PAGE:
[To the Editor of the SPECTATOR4 Sin,—You have dealt in
the " News of the *Week " with the arguments of the letter from " An Italian," that appears in the Spectator of January 16th ; but inconclusive as are the arguments the figures on which they are founded are theria- selves very much open to question. " An Italian"-.gites the killed of England and Colonies as 689,246 or 614 0.16 per cent. of the population, as against 1.3 killed of the population of Italy and her Colonies. The General Annual Report on the British Army, Crnd. 1198 of 1920, gives the killed and died of the British Array between August 4th, 1914, and September 30th, 1919, as 573,307; and the missing and prisoners not repatriated to date and therefore pre- sumably dead as 49,865, total 628,372. To this should be added the killed of the Dominions given on official authority by the Times on January-2nd, 1920, as 137,639, plus their missing not repatriated, 508—a grand total of 761,519. To this should be- further added the not inconsiderable losses of the Royal Navy and of the Mercantile Marine, and some 50,000 -kfilled- abet. died of the Indian Army and " other Colonies 9 ant to mention more than 42,000 African native followers. '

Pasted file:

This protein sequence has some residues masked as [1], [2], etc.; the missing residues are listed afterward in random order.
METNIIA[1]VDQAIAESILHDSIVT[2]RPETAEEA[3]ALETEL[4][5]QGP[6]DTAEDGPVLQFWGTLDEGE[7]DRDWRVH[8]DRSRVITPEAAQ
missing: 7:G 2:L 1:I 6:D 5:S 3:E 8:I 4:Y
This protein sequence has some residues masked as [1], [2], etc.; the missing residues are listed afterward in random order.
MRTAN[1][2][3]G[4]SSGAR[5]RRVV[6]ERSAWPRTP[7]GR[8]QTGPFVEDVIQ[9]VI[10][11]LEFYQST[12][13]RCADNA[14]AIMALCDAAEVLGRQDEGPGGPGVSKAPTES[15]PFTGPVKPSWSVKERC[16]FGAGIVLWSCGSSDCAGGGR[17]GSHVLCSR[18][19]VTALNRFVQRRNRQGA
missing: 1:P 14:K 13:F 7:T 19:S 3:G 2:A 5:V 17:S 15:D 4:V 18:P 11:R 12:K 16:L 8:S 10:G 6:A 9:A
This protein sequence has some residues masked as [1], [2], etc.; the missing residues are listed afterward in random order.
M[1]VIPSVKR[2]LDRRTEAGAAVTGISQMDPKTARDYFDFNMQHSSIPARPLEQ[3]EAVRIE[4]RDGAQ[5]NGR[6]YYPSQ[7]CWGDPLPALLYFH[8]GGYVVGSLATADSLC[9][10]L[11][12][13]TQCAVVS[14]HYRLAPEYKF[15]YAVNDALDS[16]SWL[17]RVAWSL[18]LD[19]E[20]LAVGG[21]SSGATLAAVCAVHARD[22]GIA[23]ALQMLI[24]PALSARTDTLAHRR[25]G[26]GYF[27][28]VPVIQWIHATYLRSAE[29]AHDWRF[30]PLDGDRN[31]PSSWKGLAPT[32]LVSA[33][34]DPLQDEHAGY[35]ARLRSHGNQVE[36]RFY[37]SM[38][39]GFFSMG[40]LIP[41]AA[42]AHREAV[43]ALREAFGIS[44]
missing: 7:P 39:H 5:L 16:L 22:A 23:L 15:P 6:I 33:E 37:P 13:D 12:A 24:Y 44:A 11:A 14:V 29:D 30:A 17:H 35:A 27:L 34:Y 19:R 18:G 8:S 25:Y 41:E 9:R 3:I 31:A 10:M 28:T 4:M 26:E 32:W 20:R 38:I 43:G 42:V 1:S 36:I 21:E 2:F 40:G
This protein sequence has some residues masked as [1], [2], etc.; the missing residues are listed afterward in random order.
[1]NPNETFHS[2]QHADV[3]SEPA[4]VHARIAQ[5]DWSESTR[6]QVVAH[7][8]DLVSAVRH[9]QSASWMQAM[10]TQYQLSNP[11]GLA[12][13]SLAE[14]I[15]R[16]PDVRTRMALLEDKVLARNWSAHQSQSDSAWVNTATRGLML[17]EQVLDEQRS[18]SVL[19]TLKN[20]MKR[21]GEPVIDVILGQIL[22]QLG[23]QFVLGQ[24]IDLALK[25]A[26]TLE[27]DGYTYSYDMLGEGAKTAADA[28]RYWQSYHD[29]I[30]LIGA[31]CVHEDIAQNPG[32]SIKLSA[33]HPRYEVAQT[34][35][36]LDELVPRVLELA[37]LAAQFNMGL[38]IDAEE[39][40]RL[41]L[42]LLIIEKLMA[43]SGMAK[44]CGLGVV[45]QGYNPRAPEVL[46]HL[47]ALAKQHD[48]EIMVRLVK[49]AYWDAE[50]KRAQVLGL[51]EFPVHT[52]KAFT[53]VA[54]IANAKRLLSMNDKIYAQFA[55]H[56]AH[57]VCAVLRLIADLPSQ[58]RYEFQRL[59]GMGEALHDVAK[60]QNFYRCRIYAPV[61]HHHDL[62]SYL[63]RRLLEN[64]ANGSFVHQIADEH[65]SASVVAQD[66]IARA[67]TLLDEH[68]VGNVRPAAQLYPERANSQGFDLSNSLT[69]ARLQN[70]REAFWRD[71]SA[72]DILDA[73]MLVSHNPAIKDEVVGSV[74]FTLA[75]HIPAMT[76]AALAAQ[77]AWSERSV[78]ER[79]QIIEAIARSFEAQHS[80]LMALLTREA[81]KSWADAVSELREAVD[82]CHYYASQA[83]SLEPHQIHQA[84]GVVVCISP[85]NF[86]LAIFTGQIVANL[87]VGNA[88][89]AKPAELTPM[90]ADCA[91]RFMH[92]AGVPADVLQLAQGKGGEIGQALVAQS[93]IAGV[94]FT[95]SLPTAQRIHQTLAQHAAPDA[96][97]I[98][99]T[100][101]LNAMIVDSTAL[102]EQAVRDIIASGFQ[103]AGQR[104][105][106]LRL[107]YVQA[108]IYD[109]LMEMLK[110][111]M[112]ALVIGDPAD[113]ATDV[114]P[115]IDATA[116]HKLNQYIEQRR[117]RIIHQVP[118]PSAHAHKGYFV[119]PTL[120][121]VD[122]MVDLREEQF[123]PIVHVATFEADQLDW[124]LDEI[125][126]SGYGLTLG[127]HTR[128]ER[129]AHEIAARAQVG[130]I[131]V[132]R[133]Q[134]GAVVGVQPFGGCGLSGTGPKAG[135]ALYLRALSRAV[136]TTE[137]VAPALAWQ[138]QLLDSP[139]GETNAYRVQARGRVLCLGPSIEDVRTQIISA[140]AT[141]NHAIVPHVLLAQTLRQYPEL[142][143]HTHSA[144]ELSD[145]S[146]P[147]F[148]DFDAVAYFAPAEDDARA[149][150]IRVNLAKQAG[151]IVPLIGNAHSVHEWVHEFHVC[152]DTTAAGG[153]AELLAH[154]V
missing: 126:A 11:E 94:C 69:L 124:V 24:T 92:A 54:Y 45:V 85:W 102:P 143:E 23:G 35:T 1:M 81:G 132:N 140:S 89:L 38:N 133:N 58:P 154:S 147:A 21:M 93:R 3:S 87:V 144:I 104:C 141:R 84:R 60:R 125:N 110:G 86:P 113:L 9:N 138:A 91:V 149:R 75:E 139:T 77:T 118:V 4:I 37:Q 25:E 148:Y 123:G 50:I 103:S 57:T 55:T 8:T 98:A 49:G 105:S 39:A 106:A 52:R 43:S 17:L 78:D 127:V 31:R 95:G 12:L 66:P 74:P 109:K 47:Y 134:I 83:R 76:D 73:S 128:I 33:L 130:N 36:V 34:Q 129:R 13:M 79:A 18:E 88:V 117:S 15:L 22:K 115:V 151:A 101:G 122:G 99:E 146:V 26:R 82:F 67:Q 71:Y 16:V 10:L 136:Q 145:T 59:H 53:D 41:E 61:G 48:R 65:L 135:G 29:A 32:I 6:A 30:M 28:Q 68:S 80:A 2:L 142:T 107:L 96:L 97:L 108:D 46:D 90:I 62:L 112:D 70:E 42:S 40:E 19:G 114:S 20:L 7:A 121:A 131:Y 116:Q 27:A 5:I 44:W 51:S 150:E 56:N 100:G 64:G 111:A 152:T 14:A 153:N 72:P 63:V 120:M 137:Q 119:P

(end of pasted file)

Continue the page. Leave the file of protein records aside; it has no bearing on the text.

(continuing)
Moreover- it is Great Britain that has to bear the burden of paying to the United States the interest on the money due to us by the Italians. I have not the material for ascer- taining • how much of this is under recent arrangements defrayed by-the Irish Free State, nor how many of the British Army 'casualties should be credited to Southern Ireland, but the population of the British Isles was in 1911 45,516,259, on which the 623,372 given above shows a percentage of over-1:3 per cent., again without reckoning any of our Naval losses. The -figures given on p. 238 of this year's Whitaker's Almanac -are still more unfavourable to " An Italian:"--I
RID Sir, &c.; •FonrEseun.
• castle Milli Barnstaple,- DeL4911.'